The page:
Three weeks in. It’s been interesting to reflect on how each week of staying home has brought something different. The first week was full of stress and anxiety. The second week was full of motivation and determination to not sit and wait for things to “get back to normal” and instead, accept this new reality and figure out how I was going to thrive in it. Week 3 unfortunately had me paying for some of that enthusiasm.
But as I always say, it’s all part of the journey!
I’ve been one of the lucky ones in that I can easily do my full-time job at home, so there hasn’t been a disruption of my income (yet). I did start to run out of actual projects to work on at the end of last week, but so far the company has committed to continuing to pay its employees their normal salaries even if they don’t have work to do. Again, I find myself one of the lucky ones.
I think I mentioned before that I think it’s been amazing to see so many dancers jump online to offer virtual classes, workshops, dance parties, etc., but at the same time, it’s been overwhelming for me. I used to train at one studio and now it’s like I’m getting offers to take classes at 50 studios. Too much for this introvert, so aside from a few Zumba classes and a conditioning class with Teacher and his wife, I’ve held off.
I was more motivated to take the Zumba classes than anything else because of my focus shift on my dance training. I wanted to work on my physical fitness and maintain or improve my strength, flexibility and stamina during this time. Unfortunately, as I noted above, I’m now paying for my enthusiasm in that direction.
My apartment is entirely carpeted aside from the tiny kitchen and bathroom areas. So I would go barefoot or just wear socks to go through my Open Smooth routines or to attend virtual Zumba. By the end of Week 2, my knees were not happy. They flared up and have been complaining all through Week 3. Even going through basic movements in a conditioning class on Tuesday had them aching afterward.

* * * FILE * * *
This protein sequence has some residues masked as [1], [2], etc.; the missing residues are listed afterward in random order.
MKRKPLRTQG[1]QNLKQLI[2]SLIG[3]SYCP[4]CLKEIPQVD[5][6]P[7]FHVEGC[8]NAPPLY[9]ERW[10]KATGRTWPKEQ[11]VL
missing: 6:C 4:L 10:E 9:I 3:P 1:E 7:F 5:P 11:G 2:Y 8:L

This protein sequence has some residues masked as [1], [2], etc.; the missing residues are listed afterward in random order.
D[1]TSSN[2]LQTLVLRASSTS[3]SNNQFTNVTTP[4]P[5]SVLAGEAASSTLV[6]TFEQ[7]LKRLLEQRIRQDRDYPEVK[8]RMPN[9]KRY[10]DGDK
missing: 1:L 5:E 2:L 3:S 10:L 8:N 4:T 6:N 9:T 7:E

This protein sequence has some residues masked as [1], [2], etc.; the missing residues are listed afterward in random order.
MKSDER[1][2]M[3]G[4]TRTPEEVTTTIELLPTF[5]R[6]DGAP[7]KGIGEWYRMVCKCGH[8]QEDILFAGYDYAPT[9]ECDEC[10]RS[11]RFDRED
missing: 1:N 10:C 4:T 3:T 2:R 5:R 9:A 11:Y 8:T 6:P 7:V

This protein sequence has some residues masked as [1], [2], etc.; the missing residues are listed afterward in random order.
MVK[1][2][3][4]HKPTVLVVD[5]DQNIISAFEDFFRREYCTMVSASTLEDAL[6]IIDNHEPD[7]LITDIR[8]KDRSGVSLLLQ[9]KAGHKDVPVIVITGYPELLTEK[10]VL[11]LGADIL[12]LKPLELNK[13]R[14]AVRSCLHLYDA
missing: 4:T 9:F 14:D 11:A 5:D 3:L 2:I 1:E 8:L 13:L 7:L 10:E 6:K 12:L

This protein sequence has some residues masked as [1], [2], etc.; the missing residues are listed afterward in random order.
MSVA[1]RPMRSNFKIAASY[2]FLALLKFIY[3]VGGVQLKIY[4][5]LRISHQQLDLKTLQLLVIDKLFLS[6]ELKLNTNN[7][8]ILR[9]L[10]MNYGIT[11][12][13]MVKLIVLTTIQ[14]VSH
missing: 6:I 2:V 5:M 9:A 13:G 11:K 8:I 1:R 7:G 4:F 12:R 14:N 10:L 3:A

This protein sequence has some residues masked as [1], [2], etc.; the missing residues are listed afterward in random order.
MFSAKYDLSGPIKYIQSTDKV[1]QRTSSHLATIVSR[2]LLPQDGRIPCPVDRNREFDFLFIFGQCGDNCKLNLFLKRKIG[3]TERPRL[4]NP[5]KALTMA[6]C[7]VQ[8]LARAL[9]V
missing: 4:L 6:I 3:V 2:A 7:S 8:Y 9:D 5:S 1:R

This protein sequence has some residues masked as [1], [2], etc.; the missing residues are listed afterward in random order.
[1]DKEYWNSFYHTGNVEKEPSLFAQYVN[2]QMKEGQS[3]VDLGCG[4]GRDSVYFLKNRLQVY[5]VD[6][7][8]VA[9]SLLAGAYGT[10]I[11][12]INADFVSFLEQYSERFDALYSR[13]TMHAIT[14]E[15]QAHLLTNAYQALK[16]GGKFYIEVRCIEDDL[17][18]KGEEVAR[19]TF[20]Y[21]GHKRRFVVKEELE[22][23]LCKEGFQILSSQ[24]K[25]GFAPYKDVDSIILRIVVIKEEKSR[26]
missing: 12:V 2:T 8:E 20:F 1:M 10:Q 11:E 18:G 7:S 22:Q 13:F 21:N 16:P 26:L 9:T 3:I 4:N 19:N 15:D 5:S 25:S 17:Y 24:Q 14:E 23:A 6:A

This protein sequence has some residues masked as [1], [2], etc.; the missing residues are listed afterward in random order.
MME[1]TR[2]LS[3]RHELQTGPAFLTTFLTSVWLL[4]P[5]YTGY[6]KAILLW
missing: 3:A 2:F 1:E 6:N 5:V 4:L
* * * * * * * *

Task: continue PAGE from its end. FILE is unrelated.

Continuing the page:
I know I’m not the only one stuck in a carpeted apartment, dealing with this issue. Even healthy knees will start to complain from dancing on carpet after awhile. Twists, turns, slides, and glides all become injury risks when there is so much friction between you and the floor.
So instead of dancing, I’ve been watching a lot of movies, icing and heating my knees, foam rolling to keep the blood flowing, and taking short walks with my dogs. I’m lucky a third time because I at least know what to do for my knees. I’ve already been through PT, so I know the routine. I just have to get back into it.
I’m remembering the struggle that I went through with other new realities I’ve entered in the last year or two. Having to pull back from dance when I first injured my knees and adopt a new routine so they could recover was a major challenge. Even after my physical therapist declared me fit enough to continue on my own without regular PT visits, I couldn’t go back to how Life was before. I had to make permanent changes to continue forward on my journey.
Moving up to the Open level was another significant reality change that challenged me for a long time. As I advanced on my dance journey, I also felt like I was back at the beginning. Working hard the way I did in the Closed levels wasn’t as effective anymore. I had to change how I thought and how I practiced.
The whole world is experiencing a reality change right now with a list of challenges as long as the Cheesecake Factory’s dinner menu. While Week 2 helped me consider how to live in this new reality, Week 3 reminded me that I need to go at my own pace. I didn’t go to Zumba three or four times a week before this pandemic because I knew it’d be too much for my knees, so why did I think I could manage that much now with less than hospitable flooring?